Ineson, Jack

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Jack Ineson


Jack Ineson 1917 (Otley, UK) - 1970 (Reading, UK)


Dr. Ineson was born in Leeds in July 1917 and attended Prince Henry Grammer School at Otley. He graduated with an honours degree in geology at the University of Durham in 1939 and, amongst his other activities while there, he played rugby for the University. He began research in petrology for a Ph.D. degree, but this was interrupted by the outbreak of war. Whilst serving as a Lieutenant in the Royal Northumberland Fusiliers, Dr. Ineson was taken prisoner in Singapore and worked on the notorious Burma Siam railway with consequent effects on his health. During this period he learnt Russian, a language at which he attained fluency, as he did later in French and German.

In 1946 he joined the staff of the Geological Survey of Great Britain and mapped areas in south eastern England. After a serious illness he was transferred to the Water Department of the Survey in 1948. He was awarded a Ph.D. by the University of London in 1957 for his thesis “The Movement of Ground Water, as influenced by Geological Factors, and its Significance”.

He was well-known by students from many scientific and engineering backgrounds for his course of post-graduate lectures in hydrogeology at Chelsea College of Technology, which he gave annually from 1957 onwards.

He was elected a Fellow of the Geological Society of London in 1947 and a Professional Associate of the Institution of Water Engineers in 1957. He was also a member of the International Association of Hydrogeologists. In 1961 the Geological Society of London awarded him the Murchison Fund for “fundamental contributions to investigations ofground-water resources ”. Dr. Ineson was a founder member ofthe Committee of the Society’s Engineering Group and Chairman of the Group’s Working Party on the preparation of Geological Maps in terms of Engineering Geology.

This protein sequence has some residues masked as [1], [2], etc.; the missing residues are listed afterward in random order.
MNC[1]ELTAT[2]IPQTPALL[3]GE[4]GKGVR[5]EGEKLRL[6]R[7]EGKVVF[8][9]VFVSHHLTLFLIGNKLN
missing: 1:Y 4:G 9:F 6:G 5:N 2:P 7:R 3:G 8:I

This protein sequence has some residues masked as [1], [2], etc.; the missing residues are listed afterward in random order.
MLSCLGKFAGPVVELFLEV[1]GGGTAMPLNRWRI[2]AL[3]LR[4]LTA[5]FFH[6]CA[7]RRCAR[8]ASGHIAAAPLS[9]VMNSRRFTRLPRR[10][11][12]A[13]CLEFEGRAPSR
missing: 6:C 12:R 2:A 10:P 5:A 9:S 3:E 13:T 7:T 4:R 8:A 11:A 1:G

He became head of the Water Department at the Geological Survey and Museum in 1960 and was appointed Chief Geologist and head of the Ground Water Division of the newly-created Water Resources Board in 1965.

His expert knowledge was in demand within the United Kingdom and internationally, and shortly before his death he had completed a UNESCO handbook on Ground Water Studies in conjunction with one American and two Russian authors

He was U. K. permanent delegate to the World Meteorological Organisation, Commission for Hydrometeorology and was chairman of a full session in 1968. Hewas also chairman of a technical panel of the Oil and Water Industries and a member of the Natural Environment Research Council's Hydrology Committee.

In 1991 the International Association of Hydrogeologists inaugurated the annual Ineson Lecture.

Hydrological Achievements[edit]

Dr. lneson began work on the analysis of pumping tests and published important papers on the subject in the Journal of the Institution of Water Engineers in 1952-53. These showed that the methods of analysis of ground water flow in granular material could also be applied to fissure flow in the Chalk, the major aquifer in the United Kingdom and “that the movement of ground water in the Chalk as a whole tends to obey theoretical hydraulic considerations, despite the development of a plexus of fissures”.

In 1959 another important paper showed that estimates of aquifer transmissivity could be made from the relationship between yield and drawdown in an individual well in the Chalk. Almost 50 papers were published by Dr. Ineson in British and lnternational journals dealing with problems of ground-water resources and the pollution of ground-water by oil.

Reference Material[edit]

Source: Anon., 1970, Personalia, Dr. J. Ineson, Obituary, International Association of Scientific Hydrology. Bulletin, 15(4): 127-142, DOI: 10.1080/02626667009493997

Downing, R.A. and Gray, D.A., 2004. Jack Ineson (1917–1970) The instigator of quantitative hydrogeology in Britain. Geological Society, London, Special Publications, 225(1), pp.283-286.

Major Publications[edit]

  • Ineson, J. 1962. A hydrogeological study of the permeability of Chalk. Journal of the Institution of Water Engineers, 16, 449–463.
  • Ineson, J. & Downing, R. A. 1963. Changes in the chemistry of groundwaters in the Chalk passing beneath argillaceous strata. Bulletin of the Geological Survey of Great Britain, 20, 176–192.
  • Ineson, J. and Gray, D.A., 1963. Electrical investigations of borehole fluids. Journal of Hydrology, 1(3), pp.204-218.
  • Ineson, J. & Downing, R. A. 1964. The groundwater component of river discharge and its relationship to hydrogeology. Journal of the Institution of Water Engineers, 18, 519–541.
  • Ineson, J. & Downing, R. A. 1965. Some hydrogeological factors in permeable catchment studies. Journal of the Institution of Water Engineers, 19, 59–80.
  • Ineson, J. & Gray, D. A. 1963. Electrical investigations of borehole fluids. Journal of Hydrology, 1, 204–218.
  • Ineson, J. & Rowntree, N. A. F. 1967. Water resources in the UK: conservation projects and planning. Journal of the Institution of Water Engineers, 21, 275–290


IAH Ineson Lecture